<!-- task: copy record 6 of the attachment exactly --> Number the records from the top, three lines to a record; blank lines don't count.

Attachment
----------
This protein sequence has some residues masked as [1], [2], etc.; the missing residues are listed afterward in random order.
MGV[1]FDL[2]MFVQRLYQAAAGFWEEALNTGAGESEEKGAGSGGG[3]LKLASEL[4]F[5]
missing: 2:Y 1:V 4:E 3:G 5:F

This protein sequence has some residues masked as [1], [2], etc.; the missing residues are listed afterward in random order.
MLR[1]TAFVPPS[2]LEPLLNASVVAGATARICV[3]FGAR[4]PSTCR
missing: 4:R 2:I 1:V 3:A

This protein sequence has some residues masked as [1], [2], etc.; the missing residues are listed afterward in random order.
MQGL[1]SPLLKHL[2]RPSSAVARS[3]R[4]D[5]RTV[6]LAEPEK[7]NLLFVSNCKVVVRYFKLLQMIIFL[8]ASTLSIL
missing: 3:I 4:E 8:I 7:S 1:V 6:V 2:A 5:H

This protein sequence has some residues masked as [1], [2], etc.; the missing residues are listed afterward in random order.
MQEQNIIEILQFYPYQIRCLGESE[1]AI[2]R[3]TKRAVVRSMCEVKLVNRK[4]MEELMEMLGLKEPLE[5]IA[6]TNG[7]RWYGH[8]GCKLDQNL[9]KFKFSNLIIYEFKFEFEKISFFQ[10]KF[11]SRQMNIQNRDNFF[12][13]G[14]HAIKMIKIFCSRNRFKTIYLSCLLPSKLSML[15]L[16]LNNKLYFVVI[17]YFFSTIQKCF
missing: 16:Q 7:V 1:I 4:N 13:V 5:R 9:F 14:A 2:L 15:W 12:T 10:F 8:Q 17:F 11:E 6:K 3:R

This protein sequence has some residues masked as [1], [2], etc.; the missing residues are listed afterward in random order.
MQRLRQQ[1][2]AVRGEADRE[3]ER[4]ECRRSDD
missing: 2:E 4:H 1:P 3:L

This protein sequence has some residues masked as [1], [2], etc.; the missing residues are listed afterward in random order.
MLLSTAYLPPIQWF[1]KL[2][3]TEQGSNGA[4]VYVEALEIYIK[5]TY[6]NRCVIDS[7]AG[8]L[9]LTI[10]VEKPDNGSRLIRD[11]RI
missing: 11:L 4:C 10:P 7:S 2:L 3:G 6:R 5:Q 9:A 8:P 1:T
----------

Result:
This protein sequence has some residues masked as [1], [2], etc.; the missing residues are listed afterward in random order.
MLLSTAYLPPIQWF[1]KL[2][3]TEQGSNGA[4]VYVEALEIYIK[5]TY[6]NRCVIDS[7]AG[8]L[9]LTI[10]VEKPDNGSRLIRD[11]RI
missing: 11:L 4:C 10:P 7:S 2:L 3:G 6:R 5:Q 9:A 8:P 1:T